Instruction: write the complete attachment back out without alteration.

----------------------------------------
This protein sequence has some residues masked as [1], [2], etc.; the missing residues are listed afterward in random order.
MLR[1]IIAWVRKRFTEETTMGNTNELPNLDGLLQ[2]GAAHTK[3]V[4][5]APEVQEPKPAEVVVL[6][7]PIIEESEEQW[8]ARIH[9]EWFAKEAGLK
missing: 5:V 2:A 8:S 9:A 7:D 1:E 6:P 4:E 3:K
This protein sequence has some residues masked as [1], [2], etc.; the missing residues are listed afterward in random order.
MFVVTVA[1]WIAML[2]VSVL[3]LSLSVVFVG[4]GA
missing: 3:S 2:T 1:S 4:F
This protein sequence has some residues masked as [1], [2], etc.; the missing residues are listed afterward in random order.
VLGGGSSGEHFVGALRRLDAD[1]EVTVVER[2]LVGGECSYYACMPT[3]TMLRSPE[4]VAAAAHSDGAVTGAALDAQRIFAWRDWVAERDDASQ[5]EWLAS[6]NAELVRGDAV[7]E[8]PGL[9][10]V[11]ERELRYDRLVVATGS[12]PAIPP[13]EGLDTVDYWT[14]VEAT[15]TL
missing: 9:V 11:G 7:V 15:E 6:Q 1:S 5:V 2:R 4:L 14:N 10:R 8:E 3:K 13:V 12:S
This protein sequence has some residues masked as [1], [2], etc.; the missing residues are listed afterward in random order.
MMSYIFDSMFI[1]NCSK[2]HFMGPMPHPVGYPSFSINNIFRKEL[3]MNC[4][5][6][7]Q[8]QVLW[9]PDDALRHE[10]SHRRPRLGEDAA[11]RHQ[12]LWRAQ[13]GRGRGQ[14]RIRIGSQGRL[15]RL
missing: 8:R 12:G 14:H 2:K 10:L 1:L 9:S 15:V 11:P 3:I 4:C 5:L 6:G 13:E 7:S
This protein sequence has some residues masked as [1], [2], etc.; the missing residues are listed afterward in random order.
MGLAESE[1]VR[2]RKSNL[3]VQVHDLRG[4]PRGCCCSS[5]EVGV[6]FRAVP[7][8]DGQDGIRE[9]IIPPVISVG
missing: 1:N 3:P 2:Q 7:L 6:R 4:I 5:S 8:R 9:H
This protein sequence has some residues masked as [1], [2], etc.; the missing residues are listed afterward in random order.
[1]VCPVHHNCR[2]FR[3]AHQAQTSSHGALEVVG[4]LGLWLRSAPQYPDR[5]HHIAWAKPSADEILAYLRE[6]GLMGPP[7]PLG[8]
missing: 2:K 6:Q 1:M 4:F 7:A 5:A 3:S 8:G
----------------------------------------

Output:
This protein sequence has some residues masked as [1], [2], etc.; the missing residues are listed afterward in random order.
MLR[1]IIAWVRKRFTEETTMGNTNELPNLDGLLQ[2]GAAHTK[3]V[4][5]APEVQEPKPAEVVVL[6][7]PIIEESEEQW[8]ARIH[9]EWFAKEAGLK
missing: 5:V 2:A 8:S 9:A 7:D 1:E 6:P 4:E 3:K
This protein sequence has some residues masked as [1], [2], etc.; the missing residues are listed afterward in random order.
MFVVTVA[1]WIAML[2]VSVL[3]LSLSVVFVG[4]GA
missing: 3:S 2:T 1:S 4:F
This protein sequence has some residues masked as [1], [2], etc.; the missing residues are listed afterward in random order.
VLGGGSSGEHFVGALRRLDAD[1]EVTVVER[2]LVGGECSYYACMPT[3]TMLRSPE[4]VAAAAHSDGAVTGAALDAQRIFAWRDWVAERDDASQ[5]EWLAS[6]NAELVRGDAV[7]E[8]PGL[9][10]V[11]ERELRYDRLVVATGS[12]PAIPP[13]EGLDTVDYWT[14]VEAT[15]TL
missing: 9:V 11:G 7:V 15:E 6:Q 1:S 5:V 2:R 4:L 14:N 10:R 8:E 3:K 13:V 12:S
This protein sequence has some residues masked as [1], [2], etc.; the missing residues are listed afterward in random order.
MMSYIFDSMFI[1]NCSK[2]HFMGPMPHPVGYPSFSINNIFRKEL[3]MNC[4][5][6][7]Q[8]QVLW[9]PDDALRHE[10]SHRRPRLGEDAA[11]RHQ[12]LWRAQ[13]GRGRGQ[14]RIRIGSQGRL[15]RL
missing: 8:R 12:G 14:H 2:K 10:L 1:L 9:S 15:V 11:P 3:I 4:C 5:L 6:G 13:E 7:S
This protein sequence has some residues masked as [1], [2], etc.; the missing residues are listed afterward in random order.
MGLAESE[1]VR[2]RKSNL[3]VQVHDLRG[4]PRGCCCSS[5]EVGV[6]FRAVP[7][8]DGQDGIRE[9]IIPPVISVG
missing: 1:N 3:P 2:Q 7:L 6:R 4:I 5:S 8:R 9:H
This protein sequence has some residues masked as [1], [2], etc.; the missing residues are listed afterward in random order.
[1]VCPVHHNCR[2]FR[3]AHQAQTSSHGALEVVG[4]LGLWLRSAPQYPDR[5]HHIAWAKPSADEILAYLRE[6]GLMGPP[7]PLG[8]
missing: 2:K 6:Q 1:M 4:F 7:A 5:A 3:S 8:G